Kampo, Japanese Traditional Medicine, And Menopause


Gregory A. Plotnikoff, University of Minnesota, Division of General Medicine MMC, 194 420 Delware Street Se Minneapolis, 55455 USA


1st International Conference & Exhibition on Women's Health & Asian Traditional (WHAT) Medicine




menopouse, kampo, Japanese traditional medicine, hot flushes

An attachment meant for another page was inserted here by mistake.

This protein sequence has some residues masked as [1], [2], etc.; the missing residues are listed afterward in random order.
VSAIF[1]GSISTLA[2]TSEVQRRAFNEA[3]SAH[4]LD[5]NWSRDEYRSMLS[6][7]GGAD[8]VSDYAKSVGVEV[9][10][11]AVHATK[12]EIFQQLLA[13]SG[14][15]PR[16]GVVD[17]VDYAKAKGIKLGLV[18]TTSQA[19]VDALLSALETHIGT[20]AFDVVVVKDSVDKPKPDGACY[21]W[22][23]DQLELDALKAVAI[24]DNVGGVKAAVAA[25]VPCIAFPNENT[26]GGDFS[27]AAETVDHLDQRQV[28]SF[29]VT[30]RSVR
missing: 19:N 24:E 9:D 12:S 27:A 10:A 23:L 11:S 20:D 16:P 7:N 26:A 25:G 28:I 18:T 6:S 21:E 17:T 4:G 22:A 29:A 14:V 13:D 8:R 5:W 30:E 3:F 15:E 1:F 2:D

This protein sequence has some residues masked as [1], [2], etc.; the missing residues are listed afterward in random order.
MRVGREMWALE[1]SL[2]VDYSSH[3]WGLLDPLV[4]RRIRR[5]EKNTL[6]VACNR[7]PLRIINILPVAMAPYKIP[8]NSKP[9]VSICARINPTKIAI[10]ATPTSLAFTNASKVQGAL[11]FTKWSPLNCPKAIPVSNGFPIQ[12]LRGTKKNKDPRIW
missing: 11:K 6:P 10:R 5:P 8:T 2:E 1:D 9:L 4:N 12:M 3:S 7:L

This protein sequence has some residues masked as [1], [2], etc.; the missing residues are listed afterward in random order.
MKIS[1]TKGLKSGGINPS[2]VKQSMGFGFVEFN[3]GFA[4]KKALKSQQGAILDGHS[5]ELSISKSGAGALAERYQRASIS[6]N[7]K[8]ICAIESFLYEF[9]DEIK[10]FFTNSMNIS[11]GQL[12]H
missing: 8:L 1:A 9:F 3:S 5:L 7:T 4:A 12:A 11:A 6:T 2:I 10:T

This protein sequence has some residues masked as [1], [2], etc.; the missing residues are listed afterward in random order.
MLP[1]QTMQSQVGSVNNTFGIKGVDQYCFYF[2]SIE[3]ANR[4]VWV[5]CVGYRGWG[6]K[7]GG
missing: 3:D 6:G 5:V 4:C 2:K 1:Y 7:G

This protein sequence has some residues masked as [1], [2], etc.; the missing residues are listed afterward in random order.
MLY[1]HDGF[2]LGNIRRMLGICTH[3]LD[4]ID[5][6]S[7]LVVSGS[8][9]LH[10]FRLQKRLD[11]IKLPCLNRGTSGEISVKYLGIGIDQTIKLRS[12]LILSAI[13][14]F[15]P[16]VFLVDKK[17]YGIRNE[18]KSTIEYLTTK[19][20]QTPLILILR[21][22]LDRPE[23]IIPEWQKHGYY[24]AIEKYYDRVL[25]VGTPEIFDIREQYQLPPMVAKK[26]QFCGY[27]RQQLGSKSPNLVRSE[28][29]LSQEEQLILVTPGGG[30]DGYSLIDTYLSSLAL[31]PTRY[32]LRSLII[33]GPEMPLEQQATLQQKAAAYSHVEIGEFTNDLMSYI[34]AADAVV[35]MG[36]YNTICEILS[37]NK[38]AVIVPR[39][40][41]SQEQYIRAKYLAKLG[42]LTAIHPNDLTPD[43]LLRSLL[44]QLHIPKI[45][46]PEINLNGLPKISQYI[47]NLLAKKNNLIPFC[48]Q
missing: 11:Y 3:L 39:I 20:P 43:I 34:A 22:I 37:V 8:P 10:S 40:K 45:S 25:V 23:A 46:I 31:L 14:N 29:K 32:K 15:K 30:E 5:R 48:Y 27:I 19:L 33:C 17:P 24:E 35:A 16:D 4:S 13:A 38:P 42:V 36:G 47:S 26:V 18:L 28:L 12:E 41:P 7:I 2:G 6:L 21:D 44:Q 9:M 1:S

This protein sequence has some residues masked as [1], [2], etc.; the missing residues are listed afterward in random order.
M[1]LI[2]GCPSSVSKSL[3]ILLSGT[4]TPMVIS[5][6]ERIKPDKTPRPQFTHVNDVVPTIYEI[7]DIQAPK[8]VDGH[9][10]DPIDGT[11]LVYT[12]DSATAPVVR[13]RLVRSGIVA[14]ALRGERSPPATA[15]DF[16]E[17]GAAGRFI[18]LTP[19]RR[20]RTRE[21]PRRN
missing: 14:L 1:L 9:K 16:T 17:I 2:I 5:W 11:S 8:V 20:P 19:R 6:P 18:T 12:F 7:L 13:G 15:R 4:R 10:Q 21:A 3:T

Menopause (konenki) in Japan is experienced differently than in Western cultures. For example, leading symptoms, including hiesho and katakori, have no equivalents in Western cognition. Hot flushes may be experienced less frequently. And the other frequently experienced significant symptoms have no correlation with hormonal levels and do not respond to hormonal therapies. Kampo, traditional Japanese herbal medicine, includes a number of formulas which address menopause symptoms that may be of interest to non-Japanese women. However, history, diagnosis and treatments within the Kampo tradition are distinctly different than Western approaches. These may reflect the Japanese culture’s priority for the subjective/non-quantifiable aspects of human experience and may not easily translate across cultures. However, Kampo’s emphasis on the intuitive/qualitative approach to health concerns represents a significant counter-balance to the Western preference for quantifiable, objective and non-intuitive approaches. As such, through the study of Kampo, significant new insights and advances in women's health might be possible. This presentation will draw upon the presenter’s clinical experience in both Japan and the United States. Specific reference will be made to the cultural, epistemological and methodological challenges identified in the current clinical trial in post-menopausal American women of the Kampo formula entitled TU-025 Keishi Bukuryo Gan.